Invasive species such as the grey squirrel in the UK or the rabbit in Australia have caused untold damage to the native flora and fauna of their new homes. Guam in the South Pacific had a problem so severe that the brown tree snake almost destroyed all local bird populations on the island and Florida has had one particular invasive species that is causing concern.
The Burmese python is one of the largest snakes in the world and is indigenous to Southeast Asia. With lengths often over 3.5 metres, it is a formidable predator. While it prefers rodents, it is not averse to attacking animals as large as deer. Despite its reputation (or perhaps because of it), it is quite a popular pet, and when owners have started having problems looking after them they have often been released into the wild.
The Florida Everglades National Park offers an ecosystem similar in many ways to the Asian tropical rainforests that would naturally be their homes. This favourable environment has led to a thriving population that studies have shown has placed a significant burden on the biodiversity of the area.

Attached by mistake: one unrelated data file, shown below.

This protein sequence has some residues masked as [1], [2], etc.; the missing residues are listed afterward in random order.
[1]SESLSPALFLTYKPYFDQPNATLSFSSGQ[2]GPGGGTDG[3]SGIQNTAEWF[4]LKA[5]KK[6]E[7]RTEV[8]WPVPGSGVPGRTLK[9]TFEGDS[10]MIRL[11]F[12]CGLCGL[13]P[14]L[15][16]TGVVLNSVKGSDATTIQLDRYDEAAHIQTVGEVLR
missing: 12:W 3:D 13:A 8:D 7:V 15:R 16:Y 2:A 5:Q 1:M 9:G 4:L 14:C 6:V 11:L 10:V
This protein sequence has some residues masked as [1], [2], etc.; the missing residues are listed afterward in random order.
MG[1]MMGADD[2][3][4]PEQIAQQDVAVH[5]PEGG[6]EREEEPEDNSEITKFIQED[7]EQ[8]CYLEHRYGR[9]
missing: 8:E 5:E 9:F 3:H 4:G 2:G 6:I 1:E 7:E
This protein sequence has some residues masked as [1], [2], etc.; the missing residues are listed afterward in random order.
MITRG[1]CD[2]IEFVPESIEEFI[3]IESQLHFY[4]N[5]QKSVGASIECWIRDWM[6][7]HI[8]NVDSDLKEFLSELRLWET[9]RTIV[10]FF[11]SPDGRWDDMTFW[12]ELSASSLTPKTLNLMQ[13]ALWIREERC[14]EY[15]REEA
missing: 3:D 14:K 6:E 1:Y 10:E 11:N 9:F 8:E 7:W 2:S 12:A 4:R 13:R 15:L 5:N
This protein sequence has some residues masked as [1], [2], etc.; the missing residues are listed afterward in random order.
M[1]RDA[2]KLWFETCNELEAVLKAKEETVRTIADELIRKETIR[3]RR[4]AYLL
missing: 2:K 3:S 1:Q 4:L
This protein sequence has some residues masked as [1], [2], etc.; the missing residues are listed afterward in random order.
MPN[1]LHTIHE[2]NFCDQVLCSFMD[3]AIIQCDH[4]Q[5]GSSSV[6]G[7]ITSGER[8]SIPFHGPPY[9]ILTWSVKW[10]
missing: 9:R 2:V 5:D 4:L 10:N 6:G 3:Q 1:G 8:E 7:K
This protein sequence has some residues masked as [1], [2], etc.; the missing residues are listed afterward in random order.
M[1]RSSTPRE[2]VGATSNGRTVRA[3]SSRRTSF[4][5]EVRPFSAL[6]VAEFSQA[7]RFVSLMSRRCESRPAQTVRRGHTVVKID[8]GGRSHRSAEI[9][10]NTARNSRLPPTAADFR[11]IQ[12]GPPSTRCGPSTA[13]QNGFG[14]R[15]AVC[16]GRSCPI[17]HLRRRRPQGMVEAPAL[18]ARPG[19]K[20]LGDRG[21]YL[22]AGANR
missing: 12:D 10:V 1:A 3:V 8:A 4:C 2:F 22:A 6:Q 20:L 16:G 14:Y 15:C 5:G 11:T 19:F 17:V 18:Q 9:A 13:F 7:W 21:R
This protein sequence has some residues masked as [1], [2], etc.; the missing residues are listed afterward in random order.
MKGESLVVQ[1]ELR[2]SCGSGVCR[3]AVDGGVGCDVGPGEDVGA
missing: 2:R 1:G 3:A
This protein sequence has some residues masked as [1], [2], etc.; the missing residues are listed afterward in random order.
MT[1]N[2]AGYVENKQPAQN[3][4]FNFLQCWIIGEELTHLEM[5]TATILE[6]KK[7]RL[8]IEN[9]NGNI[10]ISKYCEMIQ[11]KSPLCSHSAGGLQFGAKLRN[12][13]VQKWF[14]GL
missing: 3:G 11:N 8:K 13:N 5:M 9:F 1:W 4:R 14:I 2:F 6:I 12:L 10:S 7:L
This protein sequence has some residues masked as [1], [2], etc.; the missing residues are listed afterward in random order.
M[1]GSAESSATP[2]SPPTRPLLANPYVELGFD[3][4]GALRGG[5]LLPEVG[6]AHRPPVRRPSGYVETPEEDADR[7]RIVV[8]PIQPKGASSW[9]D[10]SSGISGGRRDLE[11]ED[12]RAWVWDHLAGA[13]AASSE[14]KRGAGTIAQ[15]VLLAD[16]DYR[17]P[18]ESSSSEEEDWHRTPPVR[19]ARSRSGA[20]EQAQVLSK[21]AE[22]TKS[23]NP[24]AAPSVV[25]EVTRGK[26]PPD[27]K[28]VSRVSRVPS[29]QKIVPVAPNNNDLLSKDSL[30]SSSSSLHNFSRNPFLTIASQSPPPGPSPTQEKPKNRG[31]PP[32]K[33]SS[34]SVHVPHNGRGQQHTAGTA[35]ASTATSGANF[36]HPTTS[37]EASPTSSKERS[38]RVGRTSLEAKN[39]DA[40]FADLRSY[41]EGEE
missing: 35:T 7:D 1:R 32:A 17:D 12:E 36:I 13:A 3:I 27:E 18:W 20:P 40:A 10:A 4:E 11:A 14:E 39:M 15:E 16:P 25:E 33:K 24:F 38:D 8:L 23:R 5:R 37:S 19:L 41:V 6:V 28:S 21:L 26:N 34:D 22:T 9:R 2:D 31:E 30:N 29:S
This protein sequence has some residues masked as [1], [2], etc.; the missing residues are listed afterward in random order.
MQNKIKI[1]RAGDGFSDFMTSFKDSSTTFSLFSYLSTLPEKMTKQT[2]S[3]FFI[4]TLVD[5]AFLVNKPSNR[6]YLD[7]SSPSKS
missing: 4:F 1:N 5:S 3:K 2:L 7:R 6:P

A study led by Michael Dorcas, of Davidson College, and published in the Proceedings of the National Academy of Sciences, has highlighted the main issues caused. Comparing road-kill surveys carried out before 2000 with those done between 2003 and 2011, alarming decreases were seen for some mammals, with bobcat observations decreasing by 87.5%, raccoon and opossum observations decreasing by over 98% and rabbits completely absent from the recent surveys.
The surveys also noted that the declines went hand-in-hand with increases in Burmese pythons. Areas without significant populations of the invasive species saw smaller changes in mammal numbers and areas free of pythons saw mammal numbers unchanged from previous surveys.
Close-up of a Burmese python via Shutterstock
Anecdotal evidence points to similar declines with tourists and local experts reporting severe drops in sightings of small mammals that had previously been abundant in the national park and reports of "nuisance raccoon incidents" vanishing after 2005.
The researchers suggested some theories as to why the impact has been so great and it seems that it may be a combination of factors. These might include the foraging grounds of the small mammals being the preferred hunting grounds of the pythons and also the fact that the Everglades National Park had been free of snakes large enough to predate mammals of this size until the recent establishment of breeding populations approximately 11 years ago.
There are additional worries that this work did not cover, including the possibility that bird numbers have been similarly affected.
Director of the U.S. Geological Survey, Marcia McNutt, has called for "decisive and deliberate human action" to resolve the issue.